Chronology of William Roberts

and his Family

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[Last revised 1 January 2024]

The Artist at His Easel with a Painting of John and Sarah

The Artist at His Easel with a Painting of John and Sarah, 1937–8
© The Estate of John David Roberts
Reproduced with the permission of the William Roberts Society

Only solo exhibitions and the most important other exhibitions of William Roberts's work are included in this chronology. For a fuller list of exhibitions in which his work has been featured, click here. It has not been possible to establish precise dates for some events, so the order in which events are listed for particular years may not be accurate.

5 June: William Patrick Roberts is born at 44 Blackstone Road, London Fields, Hackney, London E8, the second of four children (three sons and a daughter) of Edward Roberts, a carpenter/handyman, and his wife, Emily, née Collins, who were both from Islington in London. By the time the time William entered school, in October 1898, the family had moved to 4 Blanchard Road, E8, and at the time of the 1911 census they were living at 20 London Fields West Side, E8.

The streets in Hackney where the young William Roberts lived and went to school. His parents had married in the church at bottom right in 1890. In 1970–75 the Blackstone Estate was built where Blackstone Road and Blanchard Road used to be.

Attends Gayhurst Road School, E8.
29 July: Sarah Kramer – later Sarah Roberts – is born in Russia to Jewish parents, Max and Cecilia Kramer; her brother is the artist Jacob Kramer (1892–1962). By 1904 the family has emigrated to Leeds, where Max works as a photographer.
WR's school allows him to spend extra time on art classes.
Attends Queen's Road School (now Queensbridge Road Primary School), E8, for additional art classes.
Leaves school and is apprenticed in the poster-designing and advertising department of the stationery and printing company Sir Joseph Causton & Sons, in Eastcheap, EC3.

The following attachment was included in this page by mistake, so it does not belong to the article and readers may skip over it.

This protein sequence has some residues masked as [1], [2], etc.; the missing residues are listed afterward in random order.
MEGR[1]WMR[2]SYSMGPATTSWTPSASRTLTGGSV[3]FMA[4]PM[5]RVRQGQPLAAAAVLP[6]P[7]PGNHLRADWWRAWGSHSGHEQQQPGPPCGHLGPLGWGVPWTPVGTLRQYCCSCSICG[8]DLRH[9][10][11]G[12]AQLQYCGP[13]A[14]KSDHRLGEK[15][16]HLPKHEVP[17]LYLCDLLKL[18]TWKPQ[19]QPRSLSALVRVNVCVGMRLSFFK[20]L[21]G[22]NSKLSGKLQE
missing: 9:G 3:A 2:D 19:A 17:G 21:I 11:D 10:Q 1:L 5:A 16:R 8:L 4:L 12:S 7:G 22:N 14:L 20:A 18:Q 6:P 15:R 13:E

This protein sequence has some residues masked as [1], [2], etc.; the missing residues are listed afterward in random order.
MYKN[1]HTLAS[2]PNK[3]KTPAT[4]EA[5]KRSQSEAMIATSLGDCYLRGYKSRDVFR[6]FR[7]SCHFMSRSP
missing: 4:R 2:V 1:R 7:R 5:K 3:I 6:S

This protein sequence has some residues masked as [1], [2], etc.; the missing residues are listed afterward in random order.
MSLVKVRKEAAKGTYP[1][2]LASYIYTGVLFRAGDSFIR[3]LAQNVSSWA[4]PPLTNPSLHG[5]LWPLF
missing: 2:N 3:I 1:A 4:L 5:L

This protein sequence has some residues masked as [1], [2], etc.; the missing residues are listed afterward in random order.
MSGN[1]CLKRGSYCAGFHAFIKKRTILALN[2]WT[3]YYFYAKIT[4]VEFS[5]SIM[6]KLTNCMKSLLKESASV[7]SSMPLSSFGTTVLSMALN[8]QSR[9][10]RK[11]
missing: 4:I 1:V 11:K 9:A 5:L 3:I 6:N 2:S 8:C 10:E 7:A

Attends evening classes run by William Robins at St Martin's School of Art, Endell Street, WC2.
Wins a London County Council (LCC) scholarship to study art at the Slade School, WC1, remaining there for three years and becoming friends with fellow students Jacob Kramer and David Bomberg.
Contributes a panel showing carpenters at work, painted in egg tempera, to decorations for the walls of a girls club in Lillie Road, Fulham, SW6.
Awarded an internal Slade scholarship worth £35 p.a.
Enters a design, The Legend of Cuchulain, for a mural competition in connection with an 'Exhibition of Designs for Mural Painting and for the Decoration of Schools and Other Buildings' at Crosby Hall, Chelsea, in June.

Slade staff and students at a picnic in 1912 (click to enlarge). Roberts is the figure in the hat alongside the man with the dog in the front row. On the other side of the man with the dog is Stanley Spencer. Slightly in front of Roberts on the other side from the man with the dog is Mark Gertler, and on the other side of him is C. R. W. Nevinson. Dora Carrington is the woman in the front row at the left of the photo; kneeling at the far left is Isaac Rosenberg. The shirt-sleeved figure in the back row is David Bomberg, and standing next to him with arms folded is Professor Fred Brown.

Summer: Stays with Cyril Butler (a friend of Slade professor Henry Tonks) at Bourton House near Shrivenham, Berkshire.
First commission – from Cyril Butler for a portrait and six drawings of London markets (only two of which were completed).
Awarded the Slade's Melvill Nettleship Prize for figure composition.
Leaves the Slade; travels in France and Italy.
Autumn: Borrows a room at 18 Cumberland Market, just east of Regent's Park, NW1, and paints his first 'abstract' pictures.

Cumberland Market in the early twentieth century

Recommended by Laurence Binyon of the British Museum print room to Roger Fry; starts work at Fry's Omega Workshops in Fitzroy Square, W1, 'painting designs on paper knives, lampshades, tabletops and silk scarves, three mornings a week at a salary of a half-sovereign a visit' (Roberts, Early Years).
December: His oil painting The Return of Ulysses is exhibited with the New English Art Club, in the Royal Society of British Artists Galleries, Suffolk Street, SW1.
January: Exhibits with Roger Fry's Grafton Group at the Alpine Club Gallery, Mill Street, W1.
Meets Wyndham Lewis; leaves the Omega Workshops and joins the circle of Lewis, Edward Wadsworth, Frederick Etchells and Cuthbert Hamilton.
May–June: Exhibits eight works in the exhibition 'Twentieth-Century Art: A Review of Modern Movements' at the Whitechapel Art Gallery, E1.

The catalogue of the exhibition 'Twentieth-Century Art: A Review of Modern Movements' at the Whitechapel Gallery

June: Contributes two illustrations – Dancers and Religion – to the first issue of Blast – the Review of the Great English Vortex (published 2 July) – and Wyndham Lewis prints his name as a signatory to the Vorticist manifesto. In a letter in The Observer of 14 June 1914, Roberts is among the Vorticists who dissociate themselves from Marinetti's Futurist manifesto published there a week earlier.

The cover of Blast no. 1

4 August 1914: Britain declares war on Germany during the start of the First World War. Roberts, then living in Chalcot Crescent, NW1, continues working as an artist.